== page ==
When Is a Living Trust the Right Addition Your Estate Plan?

A living trust can accomplish many different goals, but it can also be used improperly or used in a way that does not accomplish your estate planning goals. You’ve probably heard plenty about the advantages of structuring a living trust. You can, for example, avoid your assets having to go through probate, a potentially expensive and time consuming process.

You can also name a secondary trustee or successor trustee to manage your estate after you have passed away, which can be very beneficial if you want to control the flow of these assets to your loved ones because you are concerned about their ability to handle a large inheritance.

However, there are opportunities to make mistakes when creating a living trust, including putting the wrong kinds of assets inside. Certain kinds of accounts should never wind up in a trust, even if they are the biggest part of your estate. This includes IRAs, tax deferred annuities, and assets inside your 401(k) plan.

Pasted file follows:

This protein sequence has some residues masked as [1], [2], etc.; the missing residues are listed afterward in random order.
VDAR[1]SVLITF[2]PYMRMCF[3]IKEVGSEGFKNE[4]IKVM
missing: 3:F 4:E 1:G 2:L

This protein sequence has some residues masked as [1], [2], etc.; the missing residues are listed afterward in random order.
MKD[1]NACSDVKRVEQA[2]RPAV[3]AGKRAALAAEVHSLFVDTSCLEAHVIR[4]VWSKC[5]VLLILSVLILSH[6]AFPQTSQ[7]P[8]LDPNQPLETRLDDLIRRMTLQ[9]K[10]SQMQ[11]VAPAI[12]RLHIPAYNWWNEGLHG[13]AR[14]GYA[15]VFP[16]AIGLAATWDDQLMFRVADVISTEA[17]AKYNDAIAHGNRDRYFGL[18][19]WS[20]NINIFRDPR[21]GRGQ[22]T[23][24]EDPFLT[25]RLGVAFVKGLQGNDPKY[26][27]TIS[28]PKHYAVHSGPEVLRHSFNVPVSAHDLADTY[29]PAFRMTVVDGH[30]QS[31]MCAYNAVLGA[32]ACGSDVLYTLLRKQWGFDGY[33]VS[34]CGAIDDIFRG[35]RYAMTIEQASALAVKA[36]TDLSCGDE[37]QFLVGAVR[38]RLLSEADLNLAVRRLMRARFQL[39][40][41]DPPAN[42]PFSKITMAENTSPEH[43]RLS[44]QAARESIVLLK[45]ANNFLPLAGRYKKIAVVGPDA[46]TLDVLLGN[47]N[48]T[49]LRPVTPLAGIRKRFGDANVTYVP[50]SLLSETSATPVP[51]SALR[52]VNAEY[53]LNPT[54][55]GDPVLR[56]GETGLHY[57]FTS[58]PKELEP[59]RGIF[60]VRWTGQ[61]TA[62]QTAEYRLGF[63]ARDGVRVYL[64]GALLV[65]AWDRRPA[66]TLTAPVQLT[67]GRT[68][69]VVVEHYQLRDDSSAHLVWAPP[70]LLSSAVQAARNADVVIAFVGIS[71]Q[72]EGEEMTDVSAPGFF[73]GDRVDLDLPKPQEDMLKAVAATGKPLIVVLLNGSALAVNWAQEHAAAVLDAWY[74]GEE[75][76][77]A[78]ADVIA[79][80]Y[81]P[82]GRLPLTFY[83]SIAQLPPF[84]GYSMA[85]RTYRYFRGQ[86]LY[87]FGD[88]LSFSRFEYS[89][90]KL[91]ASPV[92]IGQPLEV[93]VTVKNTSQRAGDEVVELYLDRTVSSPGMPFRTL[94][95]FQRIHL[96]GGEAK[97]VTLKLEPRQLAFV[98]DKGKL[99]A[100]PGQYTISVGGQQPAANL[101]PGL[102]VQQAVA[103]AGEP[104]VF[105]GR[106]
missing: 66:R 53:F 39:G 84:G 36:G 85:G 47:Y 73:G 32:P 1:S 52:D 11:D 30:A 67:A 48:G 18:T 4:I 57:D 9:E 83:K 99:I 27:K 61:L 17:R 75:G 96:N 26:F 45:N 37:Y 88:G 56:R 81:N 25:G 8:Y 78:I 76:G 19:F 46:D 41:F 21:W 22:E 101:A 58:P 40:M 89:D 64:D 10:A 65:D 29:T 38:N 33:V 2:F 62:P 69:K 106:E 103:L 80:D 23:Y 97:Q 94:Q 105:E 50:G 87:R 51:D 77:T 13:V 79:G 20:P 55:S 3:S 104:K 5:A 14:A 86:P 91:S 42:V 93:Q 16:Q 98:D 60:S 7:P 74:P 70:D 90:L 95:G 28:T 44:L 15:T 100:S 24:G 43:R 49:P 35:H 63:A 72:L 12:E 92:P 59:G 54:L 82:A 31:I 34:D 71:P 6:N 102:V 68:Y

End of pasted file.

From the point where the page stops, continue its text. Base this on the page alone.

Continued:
Any other accounts that allow you to take tax free withdrawals for medical expenses, such as medical savings accounts and health savings accounts should also be excluded from a living trust. These transfers into a trust will be treated by the IRS as a distribution, meaning that you will have to pay income taxes on the entire amount moved through. Discussing your options for your retirement plans with an estate planning lawyer is a better option to consider and one that can be done by contacting an attorney today.

Need more help determining what to do next? Our Pasadena area estate planners can help.

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